NAB Board: No streaming fees


National Association of Broadcasters plans to challenge a ruling by the U.S.
District Court for the Eastern District of Pennsylvania last August that
supports the Copyright Office's finding that broadcasters should pay royalty
fees to record companies for streaming their radio signals.

NAB will file an appeal with the Third Circuit Court of Appeals in
Philadelphia. The Librarian of Congress is scheduled to release his final ruling
on the subject next Thursday, June 20.

The radio board voted to urge the Federal Communications Commission to move
quickly to write rules so that digital AM and FM radio can be introduced.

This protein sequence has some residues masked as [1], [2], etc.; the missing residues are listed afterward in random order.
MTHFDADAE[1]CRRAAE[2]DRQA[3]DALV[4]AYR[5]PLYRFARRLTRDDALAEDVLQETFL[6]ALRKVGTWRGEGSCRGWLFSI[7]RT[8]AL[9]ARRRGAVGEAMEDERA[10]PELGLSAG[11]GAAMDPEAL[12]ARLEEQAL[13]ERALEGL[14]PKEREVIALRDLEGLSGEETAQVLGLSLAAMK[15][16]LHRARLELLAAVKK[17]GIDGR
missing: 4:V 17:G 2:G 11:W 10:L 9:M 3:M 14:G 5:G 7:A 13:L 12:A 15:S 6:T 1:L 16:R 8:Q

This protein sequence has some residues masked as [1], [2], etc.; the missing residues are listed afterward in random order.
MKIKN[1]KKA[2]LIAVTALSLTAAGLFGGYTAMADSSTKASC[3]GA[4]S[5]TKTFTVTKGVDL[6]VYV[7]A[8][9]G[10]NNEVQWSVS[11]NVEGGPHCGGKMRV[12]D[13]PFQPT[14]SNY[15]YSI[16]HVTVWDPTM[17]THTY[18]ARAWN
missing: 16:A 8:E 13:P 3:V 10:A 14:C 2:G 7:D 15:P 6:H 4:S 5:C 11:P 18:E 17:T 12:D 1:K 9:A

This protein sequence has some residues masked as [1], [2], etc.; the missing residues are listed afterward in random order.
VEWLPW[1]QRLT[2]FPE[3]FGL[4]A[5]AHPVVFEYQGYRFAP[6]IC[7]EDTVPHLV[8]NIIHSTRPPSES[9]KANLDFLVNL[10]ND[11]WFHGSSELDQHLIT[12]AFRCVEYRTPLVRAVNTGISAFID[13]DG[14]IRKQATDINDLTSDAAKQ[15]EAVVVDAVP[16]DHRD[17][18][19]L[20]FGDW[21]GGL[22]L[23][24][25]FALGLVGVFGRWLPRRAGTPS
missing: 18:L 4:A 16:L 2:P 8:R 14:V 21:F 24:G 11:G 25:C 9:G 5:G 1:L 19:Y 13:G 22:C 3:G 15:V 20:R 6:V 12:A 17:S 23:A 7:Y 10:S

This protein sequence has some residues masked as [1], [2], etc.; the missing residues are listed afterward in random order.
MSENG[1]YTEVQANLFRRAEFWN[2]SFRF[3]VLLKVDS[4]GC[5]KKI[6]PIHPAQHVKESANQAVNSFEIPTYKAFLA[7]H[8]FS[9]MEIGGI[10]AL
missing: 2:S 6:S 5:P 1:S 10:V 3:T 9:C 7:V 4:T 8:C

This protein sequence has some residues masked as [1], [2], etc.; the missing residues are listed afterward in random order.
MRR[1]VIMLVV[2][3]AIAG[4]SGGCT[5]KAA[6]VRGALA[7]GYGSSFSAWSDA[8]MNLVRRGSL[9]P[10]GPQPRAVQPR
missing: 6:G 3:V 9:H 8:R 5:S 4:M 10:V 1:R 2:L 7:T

Robert Struble, president of digital-radio company Ibiquity, also briefed the
radio board on how Ibiquity is addressing the interference problems digital AM
radio experiences at night.

No one mentioned the possibility of developing a broadcast-technology lab,
although sources say that David Donovan, president of the Association for
Maximum Service Television, is developing a plan and getting members of his
association to sign off on it before he will present anything to the NAB board.

The NAB television board plans to continue its push to educate consumers on
digital television, launching its "digital TV zone" plan in Washington, D.C.,
later this summer.

NAB will add new markets to the plan later this year, and is considering
Orlando as the next site, sources said.